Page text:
Primary Herpes Simplex (HSV-I) type 1 produces the most common viral infection in the oral cavity. It most often occurs in children under 6 years of age but can involve older patients. In most children primary infection is sub-clinical (without clinical signs or symptoms); about 13% of children have had symptomatic herpes by age 9.
The herpes simplex viruses are virtually ubiquitous in the general population; over 90% of adults have antibodies to herpes simplex virus by the fourth decade of life. Once an individual is infected, the virus spreads to regional mass of nerve tissue, ganglia (e.g., the trigeminal ganglion), where it remains latent but can be reactivated whenever conditions are appropriate.
The causes and the course of the disease:
Both herpes simplex types 1 and 2 may cause both orofacial and genital infections, but HSV-I is more frequently responsible for lesions in and about the mouth ranging from the relatively trivial cold sore to a vesiculoinflammatory (having small blisterlike elevations on the skin with fluid in them) eruption. These lesions typically involves large areas of the oral mucosa, the moist surface tissues that line the mouth, throat and lips. This condition is called gingivostomatitis.
In addition, herpes simplex virus infection may involve the membranes of the eye, causing the keratoconjunctivitis. In newborn infants or immuno-compromised (with depressed immune system) adults, the infection may involve visceral organs (e.g., lungs, liver) or produce encephalitis (inflammation of the brain) or fatal disseminated disease.
Recurrent herpetic infections develop in about one third of those patients who have had a primary infection. Herpes labialis is the most frequent type of recurrent infection. It usually is seen as a cluster of vesicles appearing around the lips after a systemic illness or other stress-fill situation. Ultraviolet light and mechanical stimuli may also produce recurrences.
The clinical features
(1) Herpes Labialis:
The “cold sore” or “fever blister” as is well known to all, constitutes a vesicular lesion usually located around mucosal orifices such as the lips and noses. Often several lesions appear simultaneously or in quick succession. There is frequently a history of previous respiratory infection or fever, exposure to sunlight or cold, or trauma to the area, but whether these influences in fact activate the virus remains unclear.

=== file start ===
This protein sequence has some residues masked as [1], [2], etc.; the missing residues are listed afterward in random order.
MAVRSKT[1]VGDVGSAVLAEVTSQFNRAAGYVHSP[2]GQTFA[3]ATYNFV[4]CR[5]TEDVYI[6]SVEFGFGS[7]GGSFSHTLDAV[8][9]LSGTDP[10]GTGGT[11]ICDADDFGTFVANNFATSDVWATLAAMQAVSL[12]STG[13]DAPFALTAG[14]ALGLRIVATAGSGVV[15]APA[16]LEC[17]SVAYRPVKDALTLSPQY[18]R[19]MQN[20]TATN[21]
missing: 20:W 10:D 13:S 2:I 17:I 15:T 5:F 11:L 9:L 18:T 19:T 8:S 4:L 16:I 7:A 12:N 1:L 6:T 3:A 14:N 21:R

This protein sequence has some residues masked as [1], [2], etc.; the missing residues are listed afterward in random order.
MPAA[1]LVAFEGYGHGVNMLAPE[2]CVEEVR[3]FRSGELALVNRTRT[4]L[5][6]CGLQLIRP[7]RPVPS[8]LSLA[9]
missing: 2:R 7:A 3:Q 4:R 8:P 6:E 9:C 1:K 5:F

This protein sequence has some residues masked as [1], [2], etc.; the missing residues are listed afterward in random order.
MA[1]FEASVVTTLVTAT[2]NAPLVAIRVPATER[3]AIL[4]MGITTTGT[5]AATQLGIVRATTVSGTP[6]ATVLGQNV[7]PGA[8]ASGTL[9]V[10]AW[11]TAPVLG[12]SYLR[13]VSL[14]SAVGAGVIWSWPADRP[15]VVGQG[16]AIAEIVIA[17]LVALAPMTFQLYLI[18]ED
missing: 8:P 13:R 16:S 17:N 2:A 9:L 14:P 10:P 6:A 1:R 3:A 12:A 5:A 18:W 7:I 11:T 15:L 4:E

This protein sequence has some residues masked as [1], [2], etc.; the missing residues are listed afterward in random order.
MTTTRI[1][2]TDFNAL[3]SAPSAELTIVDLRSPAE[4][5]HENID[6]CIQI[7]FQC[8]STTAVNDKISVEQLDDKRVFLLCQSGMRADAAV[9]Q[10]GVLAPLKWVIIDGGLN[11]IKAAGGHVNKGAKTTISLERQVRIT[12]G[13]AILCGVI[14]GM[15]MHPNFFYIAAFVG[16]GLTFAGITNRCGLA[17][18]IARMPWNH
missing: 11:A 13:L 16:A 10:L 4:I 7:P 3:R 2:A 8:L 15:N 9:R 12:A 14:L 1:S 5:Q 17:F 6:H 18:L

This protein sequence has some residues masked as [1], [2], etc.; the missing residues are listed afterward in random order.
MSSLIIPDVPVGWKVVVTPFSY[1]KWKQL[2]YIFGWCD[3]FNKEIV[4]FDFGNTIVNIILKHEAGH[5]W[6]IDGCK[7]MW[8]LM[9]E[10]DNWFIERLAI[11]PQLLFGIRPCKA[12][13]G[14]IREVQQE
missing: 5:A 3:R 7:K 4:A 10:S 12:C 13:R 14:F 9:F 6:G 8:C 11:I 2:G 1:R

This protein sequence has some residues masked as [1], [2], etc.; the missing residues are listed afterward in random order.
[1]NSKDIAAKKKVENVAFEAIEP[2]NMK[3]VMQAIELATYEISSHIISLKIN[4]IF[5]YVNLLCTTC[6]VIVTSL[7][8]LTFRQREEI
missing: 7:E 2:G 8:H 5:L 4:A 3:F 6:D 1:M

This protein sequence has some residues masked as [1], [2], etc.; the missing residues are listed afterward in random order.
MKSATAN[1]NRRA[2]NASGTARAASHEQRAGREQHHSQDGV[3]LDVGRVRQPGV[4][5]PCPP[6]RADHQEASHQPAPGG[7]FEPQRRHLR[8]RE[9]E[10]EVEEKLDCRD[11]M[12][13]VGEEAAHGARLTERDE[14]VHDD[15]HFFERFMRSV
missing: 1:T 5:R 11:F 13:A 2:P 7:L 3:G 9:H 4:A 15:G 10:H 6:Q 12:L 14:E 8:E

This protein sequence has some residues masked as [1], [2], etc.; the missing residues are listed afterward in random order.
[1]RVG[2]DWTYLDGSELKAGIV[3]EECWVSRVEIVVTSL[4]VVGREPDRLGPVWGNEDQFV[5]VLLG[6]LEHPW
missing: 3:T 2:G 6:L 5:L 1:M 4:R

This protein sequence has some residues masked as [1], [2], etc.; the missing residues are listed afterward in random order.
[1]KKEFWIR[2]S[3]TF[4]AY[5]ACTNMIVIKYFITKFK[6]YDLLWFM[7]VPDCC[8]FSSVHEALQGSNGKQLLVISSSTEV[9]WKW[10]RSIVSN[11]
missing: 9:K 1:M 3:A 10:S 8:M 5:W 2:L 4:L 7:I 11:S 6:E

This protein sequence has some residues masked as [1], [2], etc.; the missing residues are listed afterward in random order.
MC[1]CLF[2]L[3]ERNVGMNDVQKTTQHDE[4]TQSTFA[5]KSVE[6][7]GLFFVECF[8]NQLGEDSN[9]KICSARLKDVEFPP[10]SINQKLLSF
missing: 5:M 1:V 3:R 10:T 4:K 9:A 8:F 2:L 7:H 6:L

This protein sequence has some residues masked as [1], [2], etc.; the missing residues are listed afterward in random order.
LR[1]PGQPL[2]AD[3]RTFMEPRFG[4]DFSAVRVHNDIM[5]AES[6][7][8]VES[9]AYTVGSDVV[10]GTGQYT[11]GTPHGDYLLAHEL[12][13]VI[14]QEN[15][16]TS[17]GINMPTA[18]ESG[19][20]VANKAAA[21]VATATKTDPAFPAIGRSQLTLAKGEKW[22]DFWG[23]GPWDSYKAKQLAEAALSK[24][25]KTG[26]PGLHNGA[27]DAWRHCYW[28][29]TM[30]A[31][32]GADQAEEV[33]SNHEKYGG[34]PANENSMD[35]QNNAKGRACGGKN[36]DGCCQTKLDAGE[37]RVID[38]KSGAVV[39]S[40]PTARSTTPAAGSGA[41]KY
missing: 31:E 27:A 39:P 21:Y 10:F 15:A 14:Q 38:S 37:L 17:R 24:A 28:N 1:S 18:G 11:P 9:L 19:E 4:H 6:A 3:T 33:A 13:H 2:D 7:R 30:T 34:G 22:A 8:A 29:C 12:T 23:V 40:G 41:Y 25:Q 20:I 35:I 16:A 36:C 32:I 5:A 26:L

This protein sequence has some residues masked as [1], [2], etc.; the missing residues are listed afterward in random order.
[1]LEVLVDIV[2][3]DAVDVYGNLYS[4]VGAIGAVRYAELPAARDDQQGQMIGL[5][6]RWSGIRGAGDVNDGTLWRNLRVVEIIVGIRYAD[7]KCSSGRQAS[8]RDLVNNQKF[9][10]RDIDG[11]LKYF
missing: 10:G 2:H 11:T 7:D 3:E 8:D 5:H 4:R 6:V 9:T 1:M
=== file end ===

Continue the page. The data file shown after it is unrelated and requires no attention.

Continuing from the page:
The vesicular lesion begins with a focus of intracellular and intercellular edema followed by ballooning degeneration of epidermal cells and acantholysis (separation of cells) with the formation of an intraepithelial vesicle (blister). Individual epidermal cells in the margins of the vesicle or lying free within the fluid develop intranuclear inclusions composed of live and dead virions. Sometimes several cells fuse to produce polykaryons or giant cells that can be identified in smears of blister fluid (Tzanck preparations). The vesicles are prone to burst to produce superficial ulcerations, and in most cases, in the course of a few days are covered with a fibrinous coagulum and progressively heal.
(2) Herpetic Gingivostomatitis:
Primary herpetic gingivostomatitis is a more florid form of herpetic infection of the oral cavity that occurs in the compromised host (debilitation, impaired immunity, immunosuppressive therapy, and in the very young who lack antibodies). The lips and gingival and buccal mucosa are involved but sometimes also the tongue and retropharynx. The individual lesions may begin as vesicles but may extend into the mucosa and deep cutaneous layers, favoring systemic dissemination. Coalescence of the lesions leads to denudation of large areas of the mucosa. There is a commensurate greater inflammatory reaction and consequent edema and erythema.